It's like death by 1,000 paper cuts. 1 Just ungestion from all your systems involves change data capture, parallelization, and tracking slowly changing dimensions to support historical analysis, not to mention type conversion from various systems to a common standard. 2 Along the way you're merging and synchronizing from all the various data schema which have evolved over time throughout your enterprise, while at the same time tracking that history, so you can report trends over time. 3 Then with all this data brought to a common lake, the real work begins, building pipelines to transform all this data to the forms you need for reporting, analytics, machine learning, and more. Pipelines often built differently by different teams, potentially with different tools, creating long term management complexity. 4 The end point of these transformations, of course, are the models and cubes you must design to support your reports and anaytics. 5 All of which must be tuned in various ways to run at speed. 6 And, all this while cataloging, tracking, and managing who gets access to which parts of all this data, in which statess, to support industry and regulatory compliance. 7 Then there's all the operational complexity under the hood. How are systems scaling to meet load requirements. How are your pipelines and models being migrated out of development and into production? How are these operations being monitored. Are you able to pause and restart your transformations, and retry from a known state if they fail? When you dial all this out to the broadest view, it's a bit astounding that anyone can make all this work at all.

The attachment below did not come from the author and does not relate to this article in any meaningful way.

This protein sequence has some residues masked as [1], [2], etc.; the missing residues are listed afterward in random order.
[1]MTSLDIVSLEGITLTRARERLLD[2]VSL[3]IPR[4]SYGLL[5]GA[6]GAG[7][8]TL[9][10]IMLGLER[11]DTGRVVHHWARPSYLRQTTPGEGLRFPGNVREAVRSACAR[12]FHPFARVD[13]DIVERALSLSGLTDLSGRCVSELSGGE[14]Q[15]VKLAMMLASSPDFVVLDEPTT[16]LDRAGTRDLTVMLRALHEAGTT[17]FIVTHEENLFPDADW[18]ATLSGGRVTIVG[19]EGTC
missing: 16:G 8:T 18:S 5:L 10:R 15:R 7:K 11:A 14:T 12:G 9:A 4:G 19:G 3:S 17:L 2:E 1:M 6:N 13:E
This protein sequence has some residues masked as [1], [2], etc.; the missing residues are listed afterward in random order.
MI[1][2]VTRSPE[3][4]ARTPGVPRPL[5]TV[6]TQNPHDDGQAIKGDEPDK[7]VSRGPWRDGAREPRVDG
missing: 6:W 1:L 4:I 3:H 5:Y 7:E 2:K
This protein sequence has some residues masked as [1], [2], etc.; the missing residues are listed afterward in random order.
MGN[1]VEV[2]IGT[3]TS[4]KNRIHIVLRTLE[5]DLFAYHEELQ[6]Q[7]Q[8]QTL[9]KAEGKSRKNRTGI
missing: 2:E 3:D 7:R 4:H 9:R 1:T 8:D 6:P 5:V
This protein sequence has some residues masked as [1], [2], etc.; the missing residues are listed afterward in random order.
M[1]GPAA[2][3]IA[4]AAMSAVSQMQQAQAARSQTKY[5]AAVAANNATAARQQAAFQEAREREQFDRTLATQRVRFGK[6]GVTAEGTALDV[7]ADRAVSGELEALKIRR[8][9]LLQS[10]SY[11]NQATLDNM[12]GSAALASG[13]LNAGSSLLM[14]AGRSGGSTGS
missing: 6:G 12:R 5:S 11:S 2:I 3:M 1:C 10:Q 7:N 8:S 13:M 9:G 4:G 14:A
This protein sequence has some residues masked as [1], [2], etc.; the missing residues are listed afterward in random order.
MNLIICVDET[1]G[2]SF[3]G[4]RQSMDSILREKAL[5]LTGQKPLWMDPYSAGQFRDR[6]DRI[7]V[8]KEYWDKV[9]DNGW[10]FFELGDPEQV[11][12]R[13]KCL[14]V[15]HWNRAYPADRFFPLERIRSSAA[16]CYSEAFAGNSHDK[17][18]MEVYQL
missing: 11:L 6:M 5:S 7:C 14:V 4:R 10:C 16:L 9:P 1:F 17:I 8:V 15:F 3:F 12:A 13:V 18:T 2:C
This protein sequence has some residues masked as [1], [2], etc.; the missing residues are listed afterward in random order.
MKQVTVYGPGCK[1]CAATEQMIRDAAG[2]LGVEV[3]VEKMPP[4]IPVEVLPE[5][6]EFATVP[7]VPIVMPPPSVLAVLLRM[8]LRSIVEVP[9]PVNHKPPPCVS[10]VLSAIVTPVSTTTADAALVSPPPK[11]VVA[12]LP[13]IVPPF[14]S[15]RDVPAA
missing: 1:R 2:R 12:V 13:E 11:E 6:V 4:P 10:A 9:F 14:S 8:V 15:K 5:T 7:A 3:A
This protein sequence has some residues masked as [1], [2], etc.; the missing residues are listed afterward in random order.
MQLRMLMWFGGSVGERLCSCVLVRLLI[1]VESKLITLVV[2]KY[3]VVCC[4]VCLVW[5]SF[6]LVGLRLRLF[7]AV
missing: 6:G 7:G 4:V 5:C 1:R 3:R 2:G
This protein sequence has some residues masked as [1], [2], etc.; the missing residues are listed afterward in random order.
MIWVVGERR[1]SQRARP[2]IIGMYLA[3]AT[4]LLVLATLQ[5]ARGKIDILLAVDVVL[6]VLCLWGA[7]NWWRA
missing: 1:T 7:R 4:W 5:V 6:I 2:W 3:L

It all seemed so simple, back in the day. 1 Over the past several decades, business operations have come to be defined by Enterprise Resource Planning, coupled with rigid, old style data warehouses. As online commerce has grown, new types of Operational Data Store have come into play, along with Customer Relationship Management systems. 2 Each of these were backed by their own particular data silos, some of these internal, but more commonly external in recent years, up in the cloud. 3 Over time it became clear that the built in analytical and reporting capabilities of any single system were insufficient, because data is spread across many systems and silos. 4 So, a whole new tooling ecosystem emerged to extract, transform, and load data from one system to another, supporting growing needs for Business Intelligence Reporting and Enterprise Analytics. Of course, these tools all came with their own specialized requirements, forcing the creation of specialized coding and service teams, from which 5 it became normal to expect 6 to 12 month cycles to implement new cross-system use cases. Yes, things generally eventually worked, but the custom coding was slow, the teams were expensive, and the resulting systems were often locked onto monolithic hardware platforms, unable to take advantage of cluster-scale technologies.